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Student.Questions.Recent.Lectures - Student Questions on...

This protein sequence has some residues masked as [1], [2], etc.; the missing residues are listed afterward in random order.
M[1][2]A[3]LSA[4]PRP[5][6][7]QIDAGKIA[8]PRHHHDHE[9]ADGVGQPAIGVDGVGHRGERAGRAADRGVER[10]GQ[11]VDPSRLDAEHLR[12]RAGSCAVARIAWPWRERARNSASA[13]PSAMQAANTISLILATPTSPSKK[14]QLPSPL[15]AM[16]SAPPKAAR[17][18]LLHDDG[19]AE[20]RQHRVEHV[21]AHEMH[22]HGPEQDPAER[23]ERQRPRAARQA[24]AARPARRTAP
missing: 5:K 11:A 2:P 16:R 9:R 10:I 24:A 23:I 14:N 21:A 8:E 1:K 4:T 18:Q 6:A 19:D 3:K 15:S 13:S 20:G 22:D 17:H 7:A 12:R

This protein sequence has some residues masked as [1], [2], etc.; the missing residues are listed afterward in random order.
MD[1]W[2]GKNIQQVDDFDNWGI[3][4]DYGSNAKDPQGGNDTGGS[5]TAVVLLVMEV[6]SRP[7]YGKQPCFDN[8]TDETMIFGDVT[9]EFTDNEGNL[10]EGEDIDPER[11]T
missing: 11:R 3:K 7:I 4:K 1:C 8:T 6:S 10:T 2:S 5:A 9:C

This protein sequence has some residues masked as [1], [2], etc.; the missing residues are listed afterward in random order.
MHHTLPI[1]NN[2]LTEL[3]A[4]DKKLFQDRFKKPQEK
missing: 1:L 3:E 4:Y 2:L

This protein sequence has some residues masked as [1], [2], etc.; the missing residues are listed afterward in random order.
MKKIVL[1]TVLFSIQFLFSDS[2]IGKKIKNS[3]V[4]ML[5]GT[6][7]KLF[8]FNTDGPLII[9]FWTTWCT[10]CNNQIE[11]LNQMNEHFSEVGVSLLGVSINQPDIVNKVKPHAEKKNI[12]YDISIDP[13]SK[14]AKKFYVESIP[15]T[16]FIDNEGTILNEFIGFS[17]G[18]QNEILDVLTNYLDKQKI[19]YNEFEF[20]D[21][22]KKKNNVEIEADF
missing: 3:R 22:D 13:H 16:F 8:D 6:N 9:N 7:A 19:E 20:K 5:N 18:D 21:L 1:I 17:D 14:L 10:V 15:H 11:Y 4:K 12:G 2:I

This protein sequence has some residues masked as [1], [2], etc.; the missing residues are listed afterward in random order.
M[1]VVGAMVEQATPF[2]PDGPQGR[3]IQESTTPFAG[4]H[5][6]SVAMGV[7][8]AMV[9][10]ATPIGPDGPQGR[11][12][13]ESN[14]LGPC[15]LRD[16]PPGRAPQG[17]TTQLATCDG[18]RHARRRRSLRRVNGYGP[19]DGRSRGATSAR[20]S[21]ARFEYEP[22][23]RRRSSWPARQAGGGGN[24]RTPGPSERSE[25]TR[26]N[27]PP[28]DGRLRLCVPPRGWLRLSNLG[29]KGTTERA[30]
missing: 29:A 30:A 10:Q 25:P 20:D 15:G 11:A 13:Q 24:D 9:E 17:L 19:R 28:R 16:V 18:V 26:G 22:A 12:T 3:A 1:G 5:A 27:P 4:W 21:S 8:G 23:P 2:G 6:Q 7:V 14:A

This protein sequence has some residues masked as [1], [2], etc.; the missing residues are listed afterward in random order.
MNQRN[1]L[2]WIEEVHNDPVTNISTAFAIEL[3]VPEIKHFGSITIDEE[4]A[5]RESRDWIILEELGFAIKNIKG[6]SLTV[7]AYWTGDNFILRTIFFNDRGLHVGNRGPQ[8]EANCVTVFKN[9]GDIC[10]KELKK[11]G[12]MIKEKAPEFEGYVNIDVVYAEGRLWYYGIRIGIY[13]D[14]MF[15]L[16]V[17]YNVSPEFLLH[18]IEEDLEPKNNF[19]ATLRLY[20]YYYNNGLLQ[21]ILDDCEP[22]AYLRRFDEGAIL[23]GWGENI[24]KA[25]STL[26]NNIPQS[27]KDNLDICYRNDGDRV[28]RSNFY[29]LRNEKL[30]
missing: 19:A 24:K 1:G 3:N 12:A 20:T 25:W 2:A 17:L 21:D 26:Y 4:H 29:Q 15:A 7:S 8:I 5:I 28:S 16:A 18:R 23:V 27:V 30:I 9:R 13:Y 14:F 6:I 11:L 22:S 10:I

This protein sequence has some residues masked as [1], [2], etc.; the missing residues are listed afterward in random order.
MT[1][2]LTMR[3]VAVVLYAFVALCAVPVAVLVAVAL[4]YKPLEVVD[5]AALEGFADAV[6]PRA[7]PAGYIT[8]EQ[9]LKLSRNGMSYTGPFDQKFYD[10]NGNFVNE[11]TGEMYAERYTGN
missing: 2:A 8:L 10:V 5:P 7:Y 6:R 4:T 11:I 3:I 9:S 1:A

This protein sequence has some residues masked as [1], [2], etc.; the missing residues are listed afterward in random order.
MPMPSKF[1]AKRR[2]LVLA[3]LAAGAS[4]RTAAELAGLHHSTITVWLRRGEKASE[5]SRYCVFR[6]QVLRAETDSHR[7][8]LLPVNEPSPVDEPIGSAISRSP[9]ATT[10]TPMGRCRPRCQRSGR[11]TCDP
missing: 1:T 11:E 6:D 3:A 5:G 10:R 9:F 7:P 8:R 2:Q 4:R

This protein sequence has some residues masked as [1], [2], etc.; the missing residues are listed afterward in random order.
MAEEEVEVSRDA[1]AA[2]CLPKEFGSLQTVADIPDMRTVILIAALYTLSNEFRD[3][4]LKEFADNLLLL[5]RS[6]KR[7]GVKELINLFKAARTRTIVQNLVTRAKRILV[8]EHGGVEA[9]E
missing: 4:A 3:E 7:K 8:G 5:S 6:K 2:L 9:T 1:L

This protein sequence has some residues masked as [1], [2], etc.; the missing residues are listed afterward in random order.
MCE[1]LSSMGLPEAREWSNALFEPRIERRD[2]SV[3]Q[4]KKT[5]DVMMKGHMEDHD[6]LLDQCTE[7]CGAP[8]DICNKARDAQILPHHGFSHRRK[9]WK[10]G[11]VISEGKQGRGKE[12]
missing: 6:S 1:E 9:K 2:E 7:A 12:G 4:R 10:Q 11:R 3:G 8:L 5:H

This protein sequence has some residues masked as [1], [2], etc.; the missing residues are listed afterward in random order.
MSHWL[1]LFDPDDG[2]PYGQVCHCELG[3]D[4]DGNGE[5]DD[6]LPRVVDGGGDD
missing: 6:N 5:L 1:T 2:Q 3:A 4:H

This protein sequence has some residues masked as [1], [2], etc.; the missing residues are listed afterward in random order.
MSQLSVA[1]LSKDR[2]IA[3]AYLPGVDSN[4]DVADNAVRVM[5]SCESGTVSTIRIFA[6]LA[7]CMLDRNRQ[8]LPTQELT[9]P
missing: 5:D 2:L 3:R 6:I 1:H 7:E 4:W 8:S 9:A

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Student Questions on Recent Lectures [thanks to students submitting questions!] Chapter 8 Q. Why do the axons cross over to the opposite side of the spinal cord in fig. 8.1 and 8.6a? A. Both pain and tactile information end up in the opposite cerebral hemisphere—as does visual information as well. The pain/temp fibers cross at the spinal level while the other somatosensory fibers cross in the brainstem (medulla). I have no explanation for why the info crosses at these different levels, but the bigger question is why so much sensory information is conveyed to the opposite (contralateral) cerebral cortex. Unfortunately, there is no clear answer for this bigger question either! One kind of explanation would be that aversive responses (like the escape behavior) are generally going to be directed away from a stimulus, and so a contralateral representation/ organization might be useful in regards to producing contraversive responses. But it could work just as well without this crossing of the raw sensory information, by having the motor outputs cross. I have posted several references on BB under “course information”, titled brain asymmetries. Q. What would be an example of a slowly-adapting neuron? A. Merkel’s disks and Ruffini’s corpuscles are both listed in the text as slowly adapting which means that they have relatively sustained responses to stimuli impinging upon your skin. Rapidly adapting means the responses are very transient. This is a general strategy used to report both persistent environmental stimuli and to detect changing stimuli—e.g. retinal ganglion cells come in both transient and sustained types, while at different levels in central auditory processing we find cells that signal the onset of tones, while others signal their duration. Q. Do first-order neurons originate in the peripheral nervous system at the stimulus or do they originate in the brain?
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